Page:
By Larry Urish     4/26/2016

Hollywood has nothing on the Bible. Seriously.

No screenwriter’s imagination or cinematographer’s vision can hold a candle to the array of wondrous tales – such as the Israelites’ exodus from Egypt, the birth and crucifixion of Jesus, and Paul’s conversion on the way to Damascus, among many others – that are depicted in the Scriptures.

Our minds are capable of visualizing people, places and events in extraordinary detail, and we do just that whenever we read the stories that provide the framework for our faith. Nevertheless, our “words-eye view” is nothing like actually being at the places studied and honored by Catholics worldwide for millennia. That’s why many people of faith go on pilgrimages, or journeys of spiritual significance.

What exactly does a pilgrimage encompass? It’s easier to define the term by looking at what it’s not.

“Vacations and tours are about the destination,” says Jean Chase, pilgrimage account manager at Corporate Travel Service located in Michigan. “While pilgrimages also highlight a destination, they even more importantly focus on the journey it takes to get there, both figuratively and literally. A vacation – to vacate – is an escape, a getaway; a pilgrimage is an engaging encounter that transforms the heart.”

Vacationers go to see places, to get away from it all, to relax. And while those on a pilgrimage have sights to see, the very core of this experience is to be with God – to know Him more intimately and to grow in relationship with Him. Take away the essential spiritual element and you have, well, a vacation.

Catholicism along with other religions attaches spiritual importance to particular locations: the place of birth or death of a saint or a location where a miracle has taken place or been witnessed, for example. These places are widely believed to have special spiritual powers.

Catholic pilgrims go on their journeys for a variety of reasons. For some, the journey is like a retreat, with time away from the daily grind to focus on spiritual life without distractions – a time for prayer, meditation and learning. For others, it provides a unique opportunity to pray for a special intention or offer thanks for blessings received. Still others may be seeking a new perspective on life, purifying their hearts, doing penance or simply following their faith and intuition.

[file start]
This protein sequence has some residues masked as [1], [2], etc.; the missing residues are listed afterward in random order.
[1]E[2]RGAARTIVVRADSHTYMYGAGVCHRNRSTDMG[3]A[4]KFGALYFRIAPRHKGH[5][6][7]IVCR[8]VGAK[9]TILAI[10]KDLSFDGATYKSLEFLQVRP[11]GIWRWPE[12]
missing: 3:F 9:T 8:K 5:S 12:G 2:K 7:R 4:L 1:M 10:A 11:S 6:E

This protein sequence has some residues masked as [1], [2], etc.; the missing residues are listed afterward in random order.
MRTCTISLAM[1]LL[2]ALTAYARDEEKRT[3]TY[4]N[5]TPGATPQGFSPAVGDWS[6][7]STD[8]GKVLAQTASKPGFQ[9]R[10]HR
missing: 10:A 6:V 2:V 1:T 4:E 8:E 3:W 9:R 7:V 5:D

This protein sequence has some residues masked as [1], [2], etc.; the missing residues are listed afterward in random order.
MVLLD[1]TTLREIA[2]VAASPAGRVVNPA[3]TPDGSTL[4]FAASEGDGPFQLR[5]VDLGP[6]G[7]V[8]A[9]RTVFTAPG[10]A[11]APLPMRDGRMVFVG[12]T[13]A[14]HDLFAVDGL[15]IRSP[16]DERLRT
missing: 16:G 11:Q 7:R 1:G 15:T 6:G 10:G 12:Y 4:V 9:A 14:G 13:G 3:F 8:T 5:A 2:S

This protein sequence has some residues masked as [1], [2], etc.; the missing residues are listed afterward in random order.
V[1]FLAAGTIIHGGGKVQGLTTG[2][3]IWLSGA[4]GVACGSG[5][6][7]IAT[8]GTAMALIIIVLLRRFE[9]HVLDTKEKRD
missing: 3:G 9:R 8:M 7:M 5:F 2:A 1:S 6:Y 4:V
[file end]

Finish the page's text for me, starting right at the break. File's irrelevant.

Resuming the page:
“A pilgrimage has the unique power of sparking motivation, conversion of the heart and renewal in purpose for those seeking a deeper meaning in their lives,” says Chase. “The pilgrim’s experience gives a deeper dimension to ‘knowledge’ of a people, a time and a place, whose history and events have impacted the world and their faith.”

Before embarking on your pilgrimage, become familiar with your destination. Learn about its history and culture. Immerse yourself in several virtual trips via the internet. (While all roads may lead to Rome – a wonderful pilgrimage destination – these days all journeys invariably begin at Google.) Many prefer to go with a tour company that specializes in pilgrimages, and for good reason.

“Planning your pilgrimage with a trusted company or agent who has expertise in the destination adds exceptional ease to the preparation, scheduling and promotion of your pilgrimage,” Chase says, with a caveat: “Be selective! The company you choose to work with could translate an ordinary pilgrimage tour into an exceptional, once-in-a-lifetime, faith-enriching experience.”

Spiritual preparation is just as important, since your journey will be rooted in spirituality and religion. For Catholics, and all Christians, the pilgrimage ultimately comes with the desire to meet Christ and become closer to God. Rather than listing your photo ops in detail, consider spending time praying and meditating in the days leading up to your journey. Or read the Gospel with friends and family members who will travel with you.

The Holy Land – including Jerusalem, Bethlehem, Nazareth and the Sea of Galilee, among other famed locales – is by far the most popular pilgrimage destination. “It’s a bucket-list destination … that provides for a personal encounter with the mysteries of our faith and salvation history,” says Chase.

Rome, the Eternal City, is another top choice among the traveling faithful. Chase notes that it connects and unites Catholics around the world, since the pontificate of Peter, the first Pope. And it’s where history, culture, art and faith unite.

Other popular pilgrimage destinations include Fatima, in Portugal; Lourdes, in France; Santiago de Compostela, in Spain; Guadalupe, in Mexico; and the Knock Shrine, in Ireland. Still, hundreds of places can fit the bill. For example, Germany alone offers more than 125 pilgrimage churches in towns and cities from Abensberg to Zwiefalten.

Once you’ve traveled thousands of miles and have arrived at a holy spot, you may say, “What now?”

It’s essential to focus on the meaning of the place and to continually understand that the entire journey itself is your pilgrimage. Approach your chosen spot as if it’s the only one on Earth that matters. At that point in time, it happens to be true. And as you walk away, know that when you get home you may never be the same again.

“Expect to be moved and inspired, and you will be surprised at how deeply your life will be enriched,” Chase says. “Those who seek, find!”